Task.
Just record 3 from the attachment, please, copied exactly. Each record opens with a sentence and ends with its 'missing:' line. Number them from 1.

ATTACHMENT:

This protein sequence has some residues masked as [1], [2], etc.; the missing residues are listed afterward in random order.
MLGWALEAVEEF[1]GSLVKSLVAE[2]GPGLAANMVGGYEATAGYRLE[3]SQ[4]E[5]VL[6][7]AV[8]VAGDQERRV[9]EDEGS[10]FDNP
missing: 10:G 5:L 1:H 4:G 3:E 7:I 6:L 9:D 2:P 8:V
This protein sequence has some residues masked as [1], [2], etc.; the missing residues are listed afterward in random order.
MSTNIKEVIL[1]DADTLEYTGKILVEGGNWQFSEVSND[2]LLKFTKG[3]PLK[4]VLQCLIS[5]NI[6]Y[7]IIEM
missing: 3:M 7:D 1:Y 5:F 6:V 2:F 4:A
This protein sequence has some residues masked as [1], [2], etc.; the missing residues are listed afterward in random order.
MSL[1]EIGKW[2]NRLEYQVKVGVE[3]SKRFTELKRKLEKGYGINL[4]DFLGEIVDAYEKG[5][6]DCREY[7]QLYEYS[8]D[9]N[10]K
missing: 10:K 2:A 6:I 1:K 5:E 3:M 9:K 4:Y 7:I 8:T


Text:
This protein sequence has some residues masked as [1], [2], etc.; the missing residues are listed afterward in random order.
MSL[1]EIGKW[2]NRLEYQVKVGVE[3]SKRFTELKRKLEKGYGINL[4]DFLGEIVDAYEKG[5][6]DCREY[7]QLYEYS[8]D[9]N[10]K
missing: 10:K 2:A 6:I 1:K 5:E 3:M 9:K 4:Y 7:I 8:T